Everything happens at once. The pedicab ads went by just as the Broom was passing. Though I backed up as far as possible last Monday after the S.U.V. in front of me pulled out, there still was not quite enough room for two cars, so a motorcycle had filled in the blank. Its scofflaw owner failed to show up. The street sweeper—the man, not the machine—seeing the motorcycle in front of me and a van in the commercial space behind me, knew that he wouldn’t be able to get in and out of my spot, so although I started my engine, in a show of good faith, he didn't make me move.

But as my head was turned, some urban Hansel and Gretel must have walked up the street, because suddenly the pigeons reappeared on the sidewalk outside my car door, pecking at microscopic breadcrumbs. Among the birds were some sparrows, and among the sparrows a blond. I seem to be parked in a bird-watching zone. Ahead was a ginkgo tree in full yellow.

Meanwhile, at Broadway and Twenty-third, there was a truck with the word Arctic on it. I thought it was a promotion for some freezing-cold beverage, and headed for the tent to get my free sample. Despite the fact that it is unseasonably mild today, there was snow on the ground and people were bundled up in mittens and mufflers and earmuffs. When I got to the kiosk, a man was turning people away. They were not giving away free samples. They were making a movie.

Tuesday, November 16, 2010

Sneak Preview

Chances are pretty good you'll be getting this for Christmas: "Freud's Blind Spot," edited by Elisa Albert, with an essay about Dee and me, out today from Free Press.

Monday, November 15, 2010

Arrr ...

Pigeons swarmed the sidewalk outside my car door this morning. I could not tell what they were pecking at, it was so tiny (cornmeal?). Apart from the pigeons, I was in a beautiful spot: Monday/Thursday, 7:30-8, with alternate-side suspended Tuesday through Thursday for Idul-Adha. I am good till next Monday and then again for Thanksgiving, if I don’t go anywhere this weekend.

At 7:50 A.M., the Broom sped down the middle of the street with no intention of sweeping. The car in front of me, a big white Lexus with Massachusetts plates, was unoccupied. At eight o’clock, a young blonde showed up with a cup of coffee, got in the car, and drove away. What did she know that I didn’t know?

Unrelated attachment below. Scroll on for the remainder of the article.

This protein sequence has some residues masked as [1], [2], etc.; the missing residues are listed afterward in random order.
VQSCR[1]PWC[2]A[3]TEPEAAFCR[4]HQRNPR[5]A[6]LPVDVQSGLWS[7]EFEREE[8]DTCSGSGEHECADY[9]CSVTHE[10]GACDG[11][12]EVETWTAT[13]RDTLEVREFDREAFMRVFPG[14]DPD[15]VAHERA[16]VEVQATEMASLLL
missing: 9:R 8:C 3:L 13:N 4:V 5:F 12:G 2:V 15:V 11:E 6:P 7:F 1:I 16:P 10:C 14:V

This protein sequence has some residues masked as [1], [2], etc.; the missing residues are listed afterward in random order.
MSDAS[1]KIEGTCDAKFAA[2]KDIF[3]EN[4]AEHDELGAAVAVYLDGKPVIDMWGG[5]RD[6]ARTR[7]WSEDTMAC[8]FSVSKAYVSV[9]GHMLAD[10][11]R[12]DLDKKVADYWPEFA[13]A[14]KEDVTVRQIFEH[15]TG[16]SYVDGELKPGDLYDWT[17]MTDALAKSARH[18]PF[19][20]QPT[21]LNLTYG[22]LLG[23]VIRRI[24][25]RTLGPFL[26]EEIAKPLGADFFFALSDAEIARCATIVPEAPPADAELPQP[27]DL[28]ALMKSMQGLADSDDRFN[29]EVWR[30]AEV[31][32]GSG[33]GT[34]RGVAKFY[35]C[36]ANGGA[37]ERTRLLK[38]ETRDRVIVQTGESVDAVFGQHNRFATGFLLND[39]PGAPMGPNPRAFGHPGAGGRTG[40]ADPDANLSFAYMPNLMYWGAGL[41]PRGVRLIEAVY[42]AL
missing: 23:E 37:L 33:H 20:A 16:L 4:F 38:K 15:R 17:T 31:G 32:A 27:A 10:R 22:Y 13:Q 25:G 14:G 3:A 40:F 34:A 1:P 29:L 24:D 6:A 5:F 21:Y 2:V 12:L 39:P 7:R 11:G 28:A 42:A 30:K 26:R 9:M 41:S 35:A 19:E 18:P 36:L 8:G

Sunday evening I came home to yet another envelope from the Department of Finance. It felt ominously thick, as if it contained a return envelope, yet it seemed too soon for a response to my defense in the matter of the defunct curb cut. I make it a policy not to open financial mail in the evening, but in this case I couldn’t stand the suspense. I tore open the envelope and inside, along with a pre-addressed return envelope, was a form showing three pictures of the Eclair, unmistakable with its fishermen’s-parking-lot permits lined up on the right rear fender and, as if that were not enough, a closeup of the license plate. It was running a red light.

My first sensation was of hilarity: I had caught my mechanic joy-riding. The red-light camera was in Rockaway, where I had left the car for a muffler job: it wouldn’t be the first time that I had gotten a ticket while my car was at the mechanic’s. He had probably taken it for a test drive after fixing the muffler, or used it to run an errand, or both. Hah! I would present him with this undeniable proof and demand that he give me a free oil change and throw in a pair of complimentary windshield-wiper blades.

But when I examined the details, the date of the violation did not match up with my appointment to get the muffler fixed. Where was I on 09/11/2010 at 5:59 PM? That was the Saturday after Labor Day, and friends from New England were visiting me in Rockaway. I had gone to the marina in the afternoon to check on my boat, and then returned to the bungalow, where one friend had already arrived on foot and the other soon arrived by car. We sat on the porch for a while, trying to decide what to do for dinner; I didn’t feel like cooking. Then I had a brainstorm: a picnic at Fort Tilden. We had fresh mozzarella and garden tomatoes and leftover pesto and sliced turkey and a bottle of Prosecco. We bought some rolls, threw in salt and pepper and knives and forks. I even packed champagne glasses.